The Philippine Constabulary Rangers, or PC Rangers, were independent light infantry companies which served as a counter-insurgency force similar to United States Army Rangers and were organized into 12 large regional companies.
The Constabulary also maintained the following units:
The Integrated National Police
Police integration is not at all a new concept, here or elsewhere. In the Philippines, the idea is old as the Constabulary itself although it was not well defined when it first dawned.
Nevertheless, the germ was there when in mandating the setting up of an insular police force, the Second Philippine Commission, though Organic Act No. 175 enacted on July 18, 1901 called for the organization and establishment of an Insular Constabulary and for the inspection of the municipal police.
So after almost three years of martial rule, the integration of all police forces throughout the country with the PC followed. The ideas and the theories that have been developed and implemented during 75 years of the PC finally came into practical consolidation when former President Marcos issued Organic Act 175 on August 8, 1975.
Creation of the Philippine National Police
Law enforcement is vital in the stability and progress of all nations. Thus, the conception of a unified national police was borne out of this premise.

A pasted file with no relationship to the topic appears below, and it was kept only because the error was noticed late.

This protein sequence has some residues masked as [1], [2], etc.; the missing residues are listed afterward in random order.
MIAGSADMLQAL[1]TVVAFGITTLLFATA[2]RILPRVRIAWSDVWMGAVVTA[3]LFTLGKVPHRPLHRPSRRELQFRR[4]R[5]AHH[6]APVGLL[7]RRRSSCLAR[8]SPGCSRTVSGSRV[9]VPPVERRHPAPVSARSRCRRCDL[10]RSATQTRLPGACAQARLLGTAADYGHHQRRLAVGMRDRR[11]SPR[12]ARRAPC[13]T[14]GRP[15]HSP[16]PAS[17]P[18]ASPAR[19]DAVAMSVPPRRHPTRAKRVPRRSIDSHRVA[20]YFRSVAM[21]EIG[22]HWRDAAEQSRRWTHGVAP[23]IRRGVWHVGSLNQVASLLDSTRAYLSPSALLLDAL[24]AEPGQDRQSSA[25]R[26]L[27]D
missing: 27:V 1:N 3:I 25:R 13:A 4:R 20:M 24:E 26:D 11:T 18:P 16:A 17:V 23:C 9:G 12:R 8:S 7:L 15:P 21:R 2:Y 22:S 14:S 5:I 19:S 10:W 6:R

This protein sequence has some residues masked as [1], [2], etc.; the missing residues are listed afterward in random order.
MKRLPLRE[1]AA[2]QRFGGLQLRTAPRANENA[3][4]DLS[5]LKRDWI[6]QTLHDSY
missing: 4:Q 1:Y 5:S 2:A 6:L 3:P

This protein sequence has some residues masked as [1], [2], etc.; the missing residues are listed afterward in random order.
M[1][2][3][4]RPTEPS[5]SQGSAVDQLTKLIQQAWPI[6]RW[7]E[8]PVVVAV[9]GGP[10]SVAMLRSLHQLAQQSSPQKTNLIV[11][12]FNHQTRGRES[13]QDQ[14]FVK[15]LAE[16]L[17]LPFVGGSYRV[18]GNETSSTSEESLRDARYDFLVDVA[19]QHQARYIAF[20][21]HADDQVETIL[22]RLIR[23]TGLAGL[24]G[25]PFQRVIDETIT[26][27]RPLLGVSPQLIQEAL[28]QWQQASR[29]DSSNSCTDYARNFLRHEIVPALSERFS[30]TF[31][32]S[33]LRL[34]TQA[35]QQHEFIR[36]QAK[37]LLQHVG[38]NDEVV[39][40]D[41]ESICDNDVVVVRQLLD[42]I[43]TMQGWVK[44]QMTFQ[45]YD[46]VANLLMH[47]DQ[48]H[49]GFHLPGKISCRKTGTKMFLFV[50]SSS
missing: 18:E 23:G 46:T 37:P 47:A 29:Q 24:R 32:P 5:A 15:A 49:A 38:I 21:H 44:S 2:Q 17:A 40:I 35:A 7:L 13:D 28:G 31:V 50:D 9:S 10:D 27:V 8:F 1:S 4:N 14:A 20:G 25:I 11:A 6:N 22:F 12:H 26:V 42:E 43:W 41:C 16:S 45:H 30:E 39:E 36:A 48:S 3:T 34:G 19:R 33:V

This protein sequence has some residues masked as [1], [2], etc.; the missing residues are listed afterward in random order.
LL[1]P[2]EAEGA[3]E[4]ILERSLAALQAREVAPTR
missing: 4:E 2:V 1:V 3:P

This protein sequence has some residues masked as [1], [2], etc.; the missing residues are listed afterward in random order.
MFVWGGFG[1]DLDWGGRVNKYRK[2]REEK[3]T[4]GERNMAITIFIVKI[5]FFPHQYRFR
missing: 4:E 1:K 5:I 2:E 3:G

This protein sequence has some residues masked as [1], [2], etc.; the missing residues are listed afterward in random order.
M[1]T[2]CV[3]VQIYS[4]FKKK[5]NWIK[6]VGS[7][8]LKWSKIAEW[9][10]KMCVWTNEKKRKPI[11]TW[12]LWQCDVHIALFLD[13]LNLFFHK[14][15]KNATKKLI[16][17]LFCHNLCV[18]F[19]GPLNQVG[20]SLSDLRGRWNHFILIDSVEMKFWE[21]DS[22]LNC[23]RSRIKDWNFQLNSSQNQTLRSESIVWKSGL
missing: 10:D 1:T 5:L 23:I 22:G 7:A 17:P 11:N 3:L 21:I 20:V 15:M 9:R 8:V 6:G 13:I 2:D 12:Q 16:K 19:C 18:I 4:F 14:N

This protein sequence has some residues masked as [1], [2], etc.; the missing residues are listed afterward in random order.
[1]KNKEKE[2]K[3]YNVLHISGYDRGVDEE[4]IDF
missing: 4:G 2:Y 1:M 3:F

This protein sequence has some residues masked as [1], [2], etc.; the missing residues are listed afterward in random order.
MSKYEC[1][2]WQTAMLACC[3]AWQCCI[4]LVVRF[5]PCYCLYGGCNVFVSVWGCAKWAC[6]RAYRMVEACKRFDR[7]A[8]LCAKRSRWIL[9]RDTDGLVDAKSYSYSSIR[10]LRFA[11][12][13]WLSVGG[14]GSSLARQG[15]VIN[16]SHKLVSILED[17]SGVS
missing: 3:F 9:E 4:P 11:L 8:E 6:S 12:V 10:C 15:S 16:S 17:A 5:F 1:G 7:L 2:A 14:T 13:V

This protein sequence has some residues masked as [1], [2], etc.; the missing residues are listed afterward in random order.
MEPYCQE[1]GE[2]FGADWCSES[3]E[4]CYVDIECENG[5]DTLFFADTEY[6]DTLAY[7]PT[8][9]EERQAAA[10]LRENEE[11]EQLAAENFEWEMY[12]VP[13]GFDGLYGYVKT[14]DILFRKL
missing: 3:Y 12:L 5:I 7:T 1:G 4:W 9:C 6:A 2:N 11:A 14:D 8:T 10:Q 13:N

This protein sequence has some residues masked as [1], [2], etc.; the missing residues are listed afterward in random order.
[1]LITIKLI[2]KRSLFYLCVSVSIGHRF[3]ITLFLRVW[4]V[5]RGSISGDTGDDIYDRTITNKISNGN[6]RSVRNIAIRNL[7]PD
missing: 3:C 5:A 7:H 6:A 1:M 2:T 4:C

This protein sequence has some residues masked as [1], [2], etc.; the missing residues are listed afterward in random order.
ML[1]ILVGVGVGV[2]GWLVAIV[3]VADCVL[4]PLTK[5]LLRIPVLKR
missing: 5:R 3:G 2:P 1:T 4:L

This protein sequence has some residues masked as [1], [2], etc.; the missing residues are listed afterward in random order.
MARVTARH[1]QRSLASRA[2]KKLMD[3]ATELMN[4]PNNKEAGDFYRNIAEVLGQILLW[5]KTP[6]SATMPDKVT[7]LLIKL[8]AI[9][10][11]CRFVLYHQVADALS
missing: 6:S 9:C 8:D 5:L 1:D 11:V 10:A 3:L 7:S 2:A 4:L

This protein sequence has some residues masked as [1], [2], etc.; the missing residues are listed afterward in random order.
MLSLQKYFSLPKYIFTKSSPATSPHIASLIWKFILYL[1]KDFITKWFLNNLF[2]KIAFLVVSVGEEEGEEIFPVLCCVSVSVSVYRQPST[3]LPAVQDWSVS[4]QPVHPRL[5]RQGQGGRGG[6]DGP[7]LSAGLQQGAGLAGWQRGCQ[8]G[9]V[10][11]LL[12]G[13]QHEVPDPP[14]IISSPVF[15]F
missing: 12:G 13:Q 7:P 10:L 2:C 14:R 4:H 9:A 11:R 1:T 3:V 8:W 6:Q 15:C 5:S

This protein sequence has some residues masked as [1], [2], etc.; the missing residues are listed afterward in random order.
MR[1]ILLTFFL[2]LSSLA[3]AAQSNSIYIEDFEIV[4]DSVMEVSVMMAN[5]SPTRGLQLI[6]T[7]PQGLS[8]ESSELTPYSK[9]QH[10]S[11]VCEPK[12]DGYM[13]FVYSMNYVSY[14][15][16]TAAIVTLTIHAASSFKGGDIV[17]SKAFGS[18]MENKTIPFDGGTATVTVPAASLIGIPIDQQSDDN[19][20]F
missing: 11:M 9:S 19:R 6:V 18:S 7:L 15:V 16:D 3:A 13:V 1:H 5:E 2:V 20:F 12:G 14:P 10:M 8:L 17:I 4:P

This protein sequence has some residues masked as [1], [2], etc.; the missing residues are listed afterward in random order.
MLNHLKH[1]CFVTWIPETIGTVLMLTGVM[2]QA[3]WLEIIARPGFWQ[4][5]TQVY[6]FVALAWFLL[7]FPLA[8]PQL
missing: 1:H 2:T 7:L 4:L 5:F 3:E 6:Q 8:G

Giving rise to the unification of the Philippine Constabulary and the Integrated National Police whose functions is symmetrical to ensure the safety and security of the people. Republic Act 6975 was signed into law on December 13, 1990 by then President Corazon C Aquino which called for the creation of the Philippine National Police (PNP) and the reorganization of the Department of the Interior and Local Government (DILG) in keeping with the mandate of our constitution for a police force that is national in scope and civilian in character.
In response to the call for public safety and reforms within the organization, Honorables Teodulo C Natividad, Blas F Ople, Regalado E Maambong and Rustico delos Reyes authored the provisions in the 1987 constitution calling for the creation of a police organization that is national scope and civilian character thus paving way to the establishment of the Philippine National Police (PNP).